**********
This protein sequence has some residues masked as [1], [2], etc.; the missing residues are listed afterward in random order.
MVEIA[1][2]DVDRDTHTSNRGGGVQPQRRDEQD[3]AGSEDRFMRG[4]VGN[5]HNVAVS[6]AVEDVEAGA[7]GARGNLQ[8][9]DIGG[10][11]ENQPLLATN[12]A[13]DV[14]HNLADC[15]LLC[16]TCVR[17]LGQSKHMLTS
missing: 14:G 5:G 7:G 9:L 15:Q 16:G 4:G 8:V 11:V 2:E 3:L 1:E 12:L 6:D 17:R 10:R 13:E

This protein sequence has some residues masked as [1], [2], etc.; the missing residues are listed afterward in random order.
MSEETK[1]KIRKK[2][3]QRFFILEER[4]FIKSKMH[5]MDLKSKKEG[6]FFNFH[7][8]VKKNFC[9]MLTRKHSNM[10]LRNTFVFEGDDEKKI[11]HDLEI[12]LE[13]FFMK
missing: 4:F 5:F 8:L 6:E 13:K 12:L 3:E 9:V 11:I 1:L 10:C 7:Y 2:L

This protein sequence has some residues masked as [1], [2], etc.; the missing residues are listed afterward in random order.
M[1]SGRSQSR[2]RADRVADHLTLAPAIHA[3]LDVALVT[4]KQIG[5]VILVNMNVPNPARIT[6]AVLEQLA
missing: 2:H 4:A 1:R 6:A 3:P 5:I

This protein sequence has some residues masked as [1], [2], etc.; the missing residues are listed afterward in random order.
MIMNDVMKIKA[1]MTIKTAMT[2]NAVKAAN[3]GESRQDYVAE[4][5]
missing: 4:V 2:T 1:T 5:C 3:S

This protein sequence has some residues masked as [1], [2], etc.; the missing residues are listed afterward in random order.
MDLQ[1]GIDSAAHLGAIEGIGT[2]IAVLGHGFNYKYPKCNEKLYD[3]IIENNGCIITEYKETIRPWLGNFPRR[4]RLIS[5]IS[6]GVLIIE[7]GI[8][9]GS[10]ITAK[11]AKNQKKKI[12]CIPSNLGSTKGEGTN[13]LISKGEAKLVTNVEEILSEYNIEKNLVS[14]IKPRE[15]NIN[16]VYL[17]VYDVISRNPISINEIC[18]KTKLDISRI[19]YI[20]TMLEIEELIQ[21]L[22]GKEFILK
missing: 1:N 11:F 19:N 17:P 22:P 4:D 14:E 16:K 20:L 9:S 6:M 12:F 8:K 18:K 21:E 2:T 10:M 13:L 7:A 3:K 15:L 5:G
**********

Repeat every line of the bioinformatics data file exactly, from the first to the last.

This protein sequence has some residues masked as [1], [2], etc.; the missing residues are listed afterward in random order.
MVEIA[1][2]DVDRDTHTSNRGGGVQPQRRDEQD[3]AGSEDRFMRG[4]VGN[5]HNVAVS[6]AVEDVEAGA[7]GARGNLQ[8][9]DIGG[10][11]ENQPLLATN[12]A[13]DV[14]HNLADC[15]LLC[16]TCVR[17]LGQSKHMLTS
missing: 14:G 5:G 7:G 9:L 15:Q 16:G 4:G 8:V 11:V 2:E 3:L 1:E 12:L 6:D 17:R 10:R 13:E

This protein sequence has some residues masked as [1], [2], etc.; the missing residues are listed afterward in random order.
MSEETK[1]KIRKK[2][3]QRFFILEER[4]FIKSKMH[5]MDLKSKKEG[6]FFNFH[7][8]VKKNFC[9]MLTRKHSNM[10]LRNTFVFEGDDEKKI[11]HDLEI[12]LE[13]FFMK
missing: 4:F 5:F 8:L 6:E 13:K 12:L 3:E 9:V 11:I 1:L 10:C 7:Y 2:L

This protein sequence has some residues masked as [1], [2], etc.; the missing residues are listed afterward in random order.
M[1]SGRSQSR[2]RADRVADHLTLAPAIHA[3]LDVALVT[4]KQIG[5]VILVNMNVPNPARIT[6]AVLEQLA
missing: 2:H 4:A 1:R 6:A 3:P 5:I

This protein sequence has some residues masked as [1], [2], etc.; the missing residues are listed afterward in random order.
MIMNDVMKIKA[1]MTIKTAMT[2]NAVKAAN[3]GESRQDYVAE[4][5]
missing: 4:V 2:T 1:T 5:C 3:S

This protein sequence has some residues masked as [1], [2], etc.; the missing residues are listed afterward in random order.
MDLQ[1]GIDSAAHLGAIEGIGT[2]IAVLGHGFNYKYPKCNEKLYD[3]IIENNGCIITEYKETIRPWLGNFPRR[4]RLIS[5]IS[6]GVLIIE[7]GI[8][9]GS[10]ITAK[11]AKNQKKKI[12]CIPSNLGSTKGEGTN[13]LISKGEAKLVTNVEEILSEYNIEKNLVS[14]IKPRE[15]NIN[16]VYL[17]VYDVISRNPISINEIC[18]KTKLDISRI[19]YI[20]TMLEIEELIQ[21]L[22]GKEFILK
missing: 1:N 11:F 19:N 17:P 22:P 4:D 14:E 16:K 20:L 9:S 6:M 12:F 8:K 18:K 21:E 2:T 10:M 13:L 7:A 3:K 15:L 5:G